This week, the second part of my series on commercial sewing patterns by Elsa Schiaparelli. (See Part 1 here.)
Schiaparelli was one of the eight couturiers who licensed designs for the first Vogue Paris Originals in 1949. Vogue’s first Schiaparelli pattern was a skirt suit with double pockets and one-sleeved blouse, Vogue 1051:
The suit was photographed in Paris by Clifford Coffin:
The photo that opens this post shows Vogue 1074, a Schiaparelli dress and shortcoat from Vogue’s fourth series of Paris Originals. The original coat was lined with astrakhan. (The suit on the right is Vogue 1076 by Jacques Heim.)
New Look curves characterize this Schiaparelli suit pattern from spring, 1950, which was photographed in Paris by Norman Parkinson. The short-sleeved jacket has rounded, stiffened hips, while the kimono-sleeved blouse buttons its curved fronts to one side. Vogue recommends making the blouse from the suit’s lining fabric:
Vogue 1133 is a vampy, short-sleeved dress with hip-enhancing pocket flaps and convertible collar at both front and back:
Arik Nepo’s photograph plays up the dress’ severity:
Vogue 1142 is a faux suit, an asymmetrical dress with a skirt front extension that creates the illusion of a jacket on one side. (Much like Galliano’s Givenchy jumpsuit, Vogue 1887.) The shaped projections of the big, rounded collar, skirt extension, and off-kilter double-breasted closure playfully destabilize the garment:
This Schiaparelli evening dress pattern, Vogue 1144, includes a petticoat and diaphanous kerchief. Look closely, and you can see that the oversized, decorative pockets extend almost the length of the skirt:
Here’s a closer look at Henry Clarke’s photo:
In 1952 Schiaparelli showed inverted heart necklines for spring; with its pointed, stand-away neckline and narrow shawl collar, Vogue 1179 allowed the home dressmaker to be right up to date. The cocktail dress closes with not one but two side zippers:
Vogue magazine showed an alternate photo by Robert Randall:
Frances McLaughlin photographed Bettina in Vogue 1198, a short evening dress with what Vogue called “a big pleated bandage—like an outside order ribbon” wrapping over one shoulder and around the waist. The original was made in black silk brocade:
Here’s a catalogue page for Vogue 1198, with illustration and alternate photo:
Vogue 1231 is a day dress with a single patch pocket and bloused bodice gathered to a dramatic convertible collar:
The dress was photographed in Paris by Robert Randall:
Finally, Vogue 1245 is a long evening dress with an attached stole that passes through the bodice front:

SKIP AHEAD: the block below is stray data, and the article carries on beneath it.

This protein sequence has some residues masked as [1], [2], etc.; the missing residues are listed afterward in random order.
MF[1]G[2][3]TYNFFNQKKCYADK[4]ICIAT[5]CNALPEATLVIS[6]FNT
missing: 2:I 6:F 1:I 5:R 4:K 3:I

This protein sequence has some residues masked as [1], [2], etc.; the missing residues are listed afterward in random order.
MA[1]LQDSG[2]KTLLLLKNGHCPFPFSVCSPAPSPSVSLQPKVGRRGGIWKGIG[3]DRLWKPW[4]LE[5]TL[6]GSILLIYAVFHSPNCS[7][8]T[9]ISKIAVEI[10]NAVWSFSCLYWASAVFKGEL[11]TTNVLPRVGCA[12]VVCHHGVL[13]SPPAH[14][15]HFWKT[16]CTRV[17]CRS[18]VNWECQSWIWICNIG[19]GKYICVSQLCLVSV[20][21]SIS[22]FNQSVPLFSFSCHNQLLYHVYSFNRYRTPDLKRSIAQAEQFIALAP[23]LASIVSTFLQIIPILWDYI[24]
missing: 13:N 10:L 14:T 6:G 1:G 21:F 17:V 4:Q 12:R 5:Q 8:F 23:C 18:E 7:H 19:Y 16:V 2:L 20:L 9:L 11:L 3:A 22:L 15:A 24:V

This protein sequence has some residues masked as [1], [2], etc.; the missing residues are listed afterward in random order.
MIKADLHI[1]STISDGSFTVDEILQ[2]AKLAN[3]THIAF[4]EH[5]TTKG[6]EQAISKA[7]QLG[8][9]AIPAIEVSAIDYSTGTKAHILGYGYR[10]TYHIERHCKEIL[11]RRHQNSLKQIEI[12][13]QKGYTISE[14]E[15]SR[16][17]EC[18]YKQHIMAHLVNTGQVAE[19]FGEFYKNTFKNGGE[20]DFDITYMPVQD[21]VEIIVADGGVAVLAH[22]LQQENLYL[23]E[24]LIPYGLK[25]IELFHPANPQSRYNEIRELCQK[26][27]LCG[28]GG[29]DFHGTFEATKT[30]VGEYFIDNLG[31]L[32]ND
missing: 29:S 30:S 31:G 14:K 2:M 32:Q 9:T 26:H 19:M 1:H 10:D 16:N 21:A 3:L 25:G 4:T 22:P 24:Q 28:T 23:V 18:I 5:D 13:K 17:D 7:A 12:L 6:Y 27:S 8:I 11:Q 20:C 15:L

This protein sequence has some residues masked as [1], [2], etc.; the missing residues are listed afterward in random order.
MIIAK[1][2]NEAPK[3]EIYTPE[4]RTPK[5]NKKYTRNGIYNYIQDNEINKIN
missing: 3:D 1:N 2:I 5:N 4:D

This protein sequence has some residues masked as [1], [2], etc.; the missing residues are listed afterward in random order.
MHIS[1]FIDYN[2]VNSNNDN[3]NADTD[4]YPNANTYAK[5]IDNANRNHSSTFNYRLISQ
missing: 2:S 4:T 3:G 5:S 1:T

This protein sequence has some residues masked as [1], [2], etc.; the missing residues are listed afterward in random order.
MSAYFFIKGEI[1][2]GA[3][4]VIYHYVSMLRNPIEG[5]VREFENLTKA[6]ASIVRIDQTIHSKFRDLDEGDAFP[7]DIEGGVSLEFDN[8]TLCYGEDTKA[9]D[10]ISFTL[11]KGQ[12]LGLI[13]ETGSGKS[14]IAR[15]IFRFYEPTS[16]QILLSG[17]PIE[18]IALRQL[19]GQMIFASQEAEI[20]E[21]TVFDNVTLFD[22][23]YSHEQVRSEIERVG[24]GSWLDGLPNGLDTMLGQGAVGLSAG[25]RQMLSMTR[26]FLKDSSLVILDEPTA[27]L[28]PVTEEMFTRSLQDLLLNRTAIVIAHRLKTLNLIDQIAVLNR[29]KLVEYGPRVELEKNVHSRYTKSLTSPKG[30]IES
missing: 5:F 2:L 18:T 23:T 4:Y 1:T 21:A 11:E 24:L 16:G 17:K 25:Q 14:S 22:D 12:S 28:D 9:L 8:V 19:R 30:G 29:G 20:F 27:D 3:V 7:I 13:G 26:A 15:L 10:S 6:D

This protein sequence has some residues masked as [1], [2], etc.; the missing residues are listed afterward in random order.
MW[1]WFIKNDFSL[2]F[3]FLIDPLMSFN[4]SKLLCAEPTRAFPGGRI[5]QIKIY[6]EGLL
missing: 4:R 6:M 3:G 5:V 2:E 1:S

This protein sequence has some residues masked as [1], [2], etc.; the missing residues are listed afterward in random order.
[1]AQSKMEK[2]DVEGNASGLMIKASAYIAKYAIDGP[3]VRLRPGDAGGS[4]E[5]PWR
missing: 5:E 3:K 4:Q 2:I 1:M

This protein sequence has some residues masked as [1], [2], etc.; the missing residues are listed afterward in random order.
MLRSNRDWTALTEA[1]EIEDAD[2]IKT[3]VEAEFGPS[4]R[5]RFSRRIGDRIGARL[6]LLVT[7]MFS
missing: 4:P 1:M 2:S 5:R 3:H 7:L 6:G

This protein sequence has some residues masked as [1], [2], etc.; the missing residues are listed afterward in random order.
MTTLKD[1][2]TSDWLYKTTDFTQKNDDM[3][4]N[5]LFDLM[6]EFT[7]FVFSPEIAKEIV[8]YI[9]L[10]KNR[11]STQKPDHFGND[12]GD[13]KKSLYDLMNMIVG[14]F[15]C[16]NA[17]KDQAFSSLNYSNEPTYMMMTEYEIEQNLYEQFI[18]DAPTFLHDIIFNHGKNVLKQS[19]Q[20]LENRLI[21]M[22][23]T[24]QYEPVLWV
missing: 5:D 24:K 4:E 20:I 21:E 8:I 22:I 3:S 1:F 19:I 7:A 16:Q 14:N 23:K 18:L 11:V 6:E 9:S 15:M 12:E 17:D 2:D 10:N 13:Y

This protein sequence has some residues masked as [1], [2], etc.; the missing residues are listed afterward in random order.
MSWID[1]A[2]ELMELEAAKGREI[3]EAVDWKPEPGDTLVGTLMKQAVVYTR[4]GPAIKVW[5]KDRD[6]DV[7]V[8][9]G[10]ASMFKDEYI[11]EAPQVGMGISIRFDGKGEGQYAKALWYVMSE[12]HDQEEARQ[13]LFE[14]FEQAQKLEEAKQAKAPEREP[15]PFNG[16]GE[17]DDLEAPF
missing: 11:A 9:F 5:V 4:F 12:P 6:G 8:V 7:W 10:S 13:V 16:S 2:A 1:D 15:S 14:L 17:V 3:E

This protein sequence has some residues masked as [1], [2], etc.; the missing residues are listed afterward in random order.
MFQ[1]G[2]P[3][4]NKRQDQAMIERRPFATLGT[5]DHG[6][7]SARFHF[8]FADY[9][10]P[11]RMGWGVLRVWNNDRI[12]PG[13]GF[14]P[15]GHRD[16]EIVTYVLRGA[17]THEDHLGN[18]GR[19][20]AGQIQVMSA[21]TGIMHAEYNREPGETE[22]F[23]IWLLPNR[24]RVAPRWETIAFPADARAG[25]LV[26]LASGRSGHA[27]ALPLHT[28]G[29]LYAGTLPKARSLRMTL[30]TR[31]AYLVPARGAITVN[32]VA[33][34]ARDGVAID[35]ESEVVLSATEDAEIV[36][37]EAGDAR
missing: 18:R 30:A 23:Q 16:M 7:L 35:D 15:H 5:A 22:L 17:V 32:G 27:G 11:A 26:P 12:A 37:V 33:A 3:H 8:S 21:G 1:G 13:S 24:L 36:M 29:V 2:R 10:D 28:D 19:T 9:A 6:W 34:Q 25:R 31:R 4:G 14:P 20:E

The stunning gown was photographed by Roger Prigent:
If you don’t have the budget for an original Schiaparelli pattern, a reproduction of the one-sleeved stole from Vogue 1068 is available from Decades of Style:
14 thoughts on “Schiaparelli Patterns, Part 2”
thanks for such an interesting read! The innovative design in Schiaparelli patterns is such a delight. Love the single sleeve stole as well as Vogue 1144 with the extended pockets.
Oooh, pattern porn!! Thank you for sharing! Now why can’t Vogue come up with something as fabulous as this for their new designs?! – these look like a great challenge with an incredible dress/suit as the reward at the end.
Yes! It would be fantastic if Vogue Patterns licensed designs from the Schiaparellis of today..
Wonderful designs. Thank you for sharing.
What a super post. These designs are incredibly wearable despite the cleverest cutting. Thank you.
Thanks for a wonderful post. I especially like the evening dress with pockets. I happened to be watching this year’s Oscars when Ellen de Generes asked if somone in the audience could pay for the (not very funny) pizza delivery — of course not. No pockets in their evening gowns!
Thanks! The pockets are so witty, aren’t they?
So lovely! Some of the necklines are amazing! I love the shortcoat- Vogue 1074- I could easily wear that now! Thank you for sharing these!
Such beautiful clothes. Thanks for the very interesting read – one of my favourite designers. Do you think vogue will reprint some of these?
Thanks, Ruth. Vogue Patterns has said they can’t reissue their old designer patterns (I wrote to them and asked). But one can’t help wishing they’d renegotiate their agreements with the couture houses!
Another great post. Your research is excellent, and your descriptions of the patterns and your fashion commentary are much appreciated.
Another great picture of Vogue 1245: http://www.pinterest.com/pin/381328293421940309/ and thank you so much for this post!
Thanks, Cecile, this is fantastic!